"Was Hugo Chávez really the anti-American force we've been told he is?" asks Oliver Stone in the Guardian. "Once we began our journey, we found ourselves going beyond Venezuela to several other countries, and interviewing seven presidents in the region, telling a larger and even more compelling story, which has now become South of the Border. Leader after leader seemed to be saying the same thing. They wanted to control their own resources, strengthen regional ties, be treated as equals with the US, and become financially independent of the International Monetary Fund (IMF)."
"Good-humored, illuminating and without cant, Oscar-winning director Oliver Stone's documentary South of the Border is a rebuttal of what he views as the fulminations and lies of right-wing media at home and abroad regarding the socialist democracies of South America," writes Ray Bennett in the Hollywood Reporter. "Featuring interviews with seven national leaders who all express great affection for their neighbors to the north if not for historical US foreign policy, the film suggests a clear way forward for a continent that has largely shaken off the grip of imperialism and what Stone calls predatory capitalism as opposed to benign capitalism."
"South of the Border at first seems like a natural pairing with [Michael] Moore's Capitalism: A Love Story, and the two were presented on consecutive days at the Venice Film Festival," writes Jay Weissberg in Variety. "But despite their similarly unsubtle ways of conveying information, the two helmers are miles apart: Where Moore worships a sentimentalized Average Joe, Stone kneels before King Power. Completely seduced by left-wing strong men, Stone rarely has time for the Everyman, unless they're the human equivalents of Potemkin villages, happy folk making music and cheering on their great leaders."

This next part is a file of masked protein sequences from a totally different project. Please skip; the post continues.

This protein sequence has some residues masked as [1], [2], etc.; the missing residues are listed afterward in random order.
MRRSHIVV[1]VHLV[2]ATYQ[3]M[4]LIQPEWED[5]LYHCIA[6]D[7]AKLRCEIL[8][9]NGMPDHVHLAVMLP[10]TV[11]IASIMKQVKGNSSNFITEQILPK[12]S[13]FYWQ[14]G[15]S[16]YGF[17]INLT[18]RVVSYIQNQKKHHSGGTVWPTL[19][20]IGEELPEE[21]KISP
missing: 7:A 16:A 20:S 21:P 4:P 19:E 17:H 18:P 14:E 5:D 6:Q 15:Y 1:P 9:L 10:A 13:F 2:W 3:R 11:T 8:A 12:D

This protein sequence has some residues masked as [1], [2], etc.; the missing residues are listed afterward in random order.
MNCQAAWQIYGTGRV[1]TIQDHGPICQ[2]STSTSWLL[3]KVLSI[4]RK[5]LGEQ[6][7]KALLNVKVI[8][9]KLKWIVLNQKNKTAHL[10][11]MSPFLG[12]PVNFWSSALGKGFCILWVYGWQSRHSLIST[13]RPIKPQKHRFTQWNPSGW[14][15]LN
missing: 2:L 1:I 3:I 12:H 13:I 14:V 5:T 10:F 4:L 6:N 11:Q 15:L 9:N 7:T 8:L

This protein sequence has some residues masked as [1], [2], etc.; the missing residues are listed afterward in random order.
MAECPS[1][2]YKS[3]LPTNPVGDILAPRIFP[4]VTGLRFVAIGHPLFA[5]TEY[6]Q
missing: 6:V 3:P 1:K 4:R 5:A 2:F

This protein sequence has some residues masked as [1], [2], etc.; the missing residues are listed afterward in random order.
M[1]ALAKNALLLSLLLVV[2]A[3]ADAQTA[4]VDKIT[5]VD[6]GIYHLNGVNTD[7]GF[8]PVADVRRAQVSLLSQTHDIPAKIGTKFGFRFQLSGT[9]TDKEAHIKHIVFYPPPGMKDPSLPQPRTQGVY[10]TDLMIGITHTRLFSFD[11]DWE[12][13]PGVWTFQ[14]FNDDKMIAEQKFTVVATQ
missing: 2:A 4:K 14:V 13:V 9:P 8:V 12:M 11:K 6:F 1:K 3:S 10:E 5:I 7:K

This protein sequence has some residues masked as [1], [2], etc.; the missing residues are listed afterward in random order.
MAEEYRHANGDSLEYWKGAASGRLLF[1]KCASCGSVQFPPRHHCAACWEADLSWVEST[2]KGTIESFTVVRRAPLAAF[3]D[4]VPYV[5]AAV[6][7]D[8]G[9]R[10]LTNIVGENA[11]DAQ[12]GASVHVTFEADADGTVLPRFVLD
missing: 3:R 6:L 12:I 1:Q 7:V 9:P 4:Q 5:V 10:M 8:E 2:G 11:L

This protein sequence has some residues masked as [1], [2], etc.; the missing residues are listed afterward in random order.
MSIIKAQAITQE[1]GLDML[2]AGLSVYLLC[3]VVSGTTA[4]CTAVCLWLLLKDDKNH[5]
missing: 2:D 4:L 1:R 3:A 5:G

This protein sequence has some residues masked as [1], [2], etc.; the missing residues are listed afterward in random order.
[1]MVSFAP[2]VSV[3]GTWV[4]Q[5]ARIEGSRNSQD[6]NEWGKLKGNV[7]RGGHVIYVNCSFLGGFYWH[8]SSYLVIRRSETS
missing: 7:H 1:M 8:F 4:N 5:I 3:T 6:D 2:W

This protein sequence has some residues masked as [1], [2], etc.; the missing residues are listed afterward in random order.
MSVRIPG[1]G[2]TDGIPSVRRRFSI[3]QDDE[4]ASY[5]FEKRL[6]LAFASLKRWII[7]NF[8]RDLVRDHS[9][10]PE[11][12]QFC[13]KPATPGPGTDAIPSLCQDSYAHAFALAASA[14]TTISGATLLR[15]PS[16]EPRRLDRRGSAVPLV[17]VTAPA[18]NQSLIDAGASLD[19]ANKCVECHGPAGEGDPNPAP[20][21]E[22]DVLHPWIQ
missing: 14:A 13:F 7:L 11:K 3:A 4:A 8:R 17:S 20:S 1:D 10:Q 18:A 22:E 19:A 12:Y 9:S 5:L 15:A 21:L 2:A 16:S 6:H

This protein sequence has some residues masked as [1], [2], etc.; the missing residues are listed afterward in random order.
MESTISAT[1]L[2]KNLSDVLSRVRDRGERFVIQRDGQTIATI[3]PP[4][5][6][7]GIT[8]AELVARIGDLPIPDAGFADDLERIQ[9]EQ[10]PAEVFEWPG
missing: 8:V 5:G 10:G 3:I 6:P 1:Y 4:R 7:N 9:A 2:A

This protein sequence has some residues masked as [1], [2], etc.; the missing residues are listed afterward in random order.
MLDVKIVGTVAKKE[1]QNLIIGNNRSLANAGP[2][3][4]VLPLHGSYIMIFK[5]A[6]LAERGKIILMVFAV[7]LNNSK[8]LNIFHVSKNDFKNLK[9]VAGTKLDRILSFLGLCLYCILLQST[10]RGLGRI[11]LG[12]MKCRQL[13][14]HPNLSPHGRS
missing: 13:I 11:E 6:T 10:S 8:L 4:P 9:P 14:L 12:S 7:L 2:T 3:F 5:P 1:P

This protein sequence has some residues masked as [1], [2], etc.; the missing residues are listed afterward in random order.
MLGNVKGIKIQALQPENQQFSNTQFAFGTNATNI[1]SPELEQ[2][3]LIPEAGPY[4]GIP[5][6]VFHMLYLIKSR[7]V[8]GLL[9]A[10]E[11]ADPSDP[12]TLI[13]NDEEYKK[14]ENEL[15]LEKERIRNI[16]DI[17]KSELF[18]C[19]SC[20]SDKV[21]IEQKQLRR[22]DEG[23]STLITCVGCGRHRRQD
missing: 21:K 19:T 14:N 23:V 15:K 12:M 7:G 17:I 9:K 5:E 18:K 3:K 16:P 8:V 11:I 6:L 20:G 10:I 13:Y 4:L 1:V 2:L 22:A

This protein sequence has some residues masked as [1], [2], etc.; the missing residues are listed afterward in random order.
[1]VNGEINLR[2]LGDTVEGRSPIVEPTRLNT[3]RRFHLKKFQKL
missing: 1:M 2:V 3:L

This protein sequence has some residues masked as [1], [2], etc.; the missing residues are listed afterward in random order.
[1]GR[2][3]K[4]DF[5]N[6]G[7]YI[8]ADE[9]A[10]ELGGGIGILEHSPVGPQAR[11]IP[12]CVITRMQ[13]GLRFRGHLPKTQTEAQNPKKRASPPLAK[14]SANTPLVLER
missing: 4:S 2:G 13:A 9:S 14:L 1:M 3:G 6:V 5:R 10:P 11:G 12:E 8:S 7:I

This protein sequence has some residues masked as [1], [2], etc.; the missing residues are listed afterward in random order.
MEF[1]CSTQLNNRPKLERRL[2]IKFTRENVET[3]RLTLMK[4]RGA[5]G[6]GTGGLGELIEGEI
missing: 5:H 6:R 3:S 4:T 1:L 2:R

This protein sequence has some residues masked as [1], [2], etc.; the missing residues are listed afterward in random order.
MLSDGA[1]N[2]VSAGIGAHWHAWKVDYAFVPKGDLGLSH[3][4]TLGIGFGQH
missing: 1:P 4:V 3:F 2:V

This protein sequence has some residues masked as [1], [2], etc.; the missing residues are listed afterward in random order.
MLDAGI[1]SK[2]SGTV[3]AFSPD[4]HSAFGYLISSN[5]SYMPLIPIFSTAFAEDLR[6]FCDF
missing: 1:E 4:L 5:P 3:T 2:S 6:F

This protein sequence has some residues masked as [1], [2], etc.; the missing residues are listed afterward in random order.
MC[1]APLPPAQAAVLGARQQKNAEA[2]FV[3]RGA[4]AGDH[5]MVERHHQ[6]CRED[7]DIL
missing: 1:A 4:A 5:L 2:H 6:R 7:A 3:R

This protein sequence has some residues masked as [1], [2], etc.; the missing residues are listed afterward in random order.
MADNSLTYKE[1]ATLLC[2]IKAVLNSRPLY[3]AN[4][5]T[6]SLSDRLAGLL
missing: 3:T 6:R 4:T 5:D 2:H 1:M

"Chávez emerges as a sympathetic but still slightly sinister chap, and his childlike willingness to perform for the camera is very much at odds with his military demeanour," writes Empire's Damon Wise. "Stone doesn't probe too much, but he does, quietly and effectively, put across that Chávez isn't simply a Saddam-style despot who's putting out the welcome mat for Al-Qaeda."
For the tweeting Time Out London crew, this was "great, if wholly uncritical, fun. Biggest applause yet."
Updates, 7/9: Chavez himself has shown up on the red carpet in Venice, reports the AFP.
Verso UK recommends a few related titles from its catalogue.
Updates, 8/9: "The 70 minute movie - which was cowritten by the British-Pakistani commentator Tariq Ali, author of the 2006 study Pirates of the Caribbean: Axis of Hope, and photographed in part by docu-doyen Albert Maysles - is amateur-night as cinema, as lopsided and cheerleadery as its world view," writes Time's Richard Corliss.
Christopher Toothaker reports from Caracas for the AP, a tip from Richard Brody: "The government said Monday a leading TV channel aligned with Venezuela's opposition could lose its broadcast license for allegedly airing a viewer's text message calling for a coup and the assassination of President Hugo Chavez."
"Stone's plans to interview Iranian president Mahmoud Ahmadinejad are apparently still on track," reports the Guardian's Ben Walters. Also: Video from the film and brief interviews with Stone and Chavez.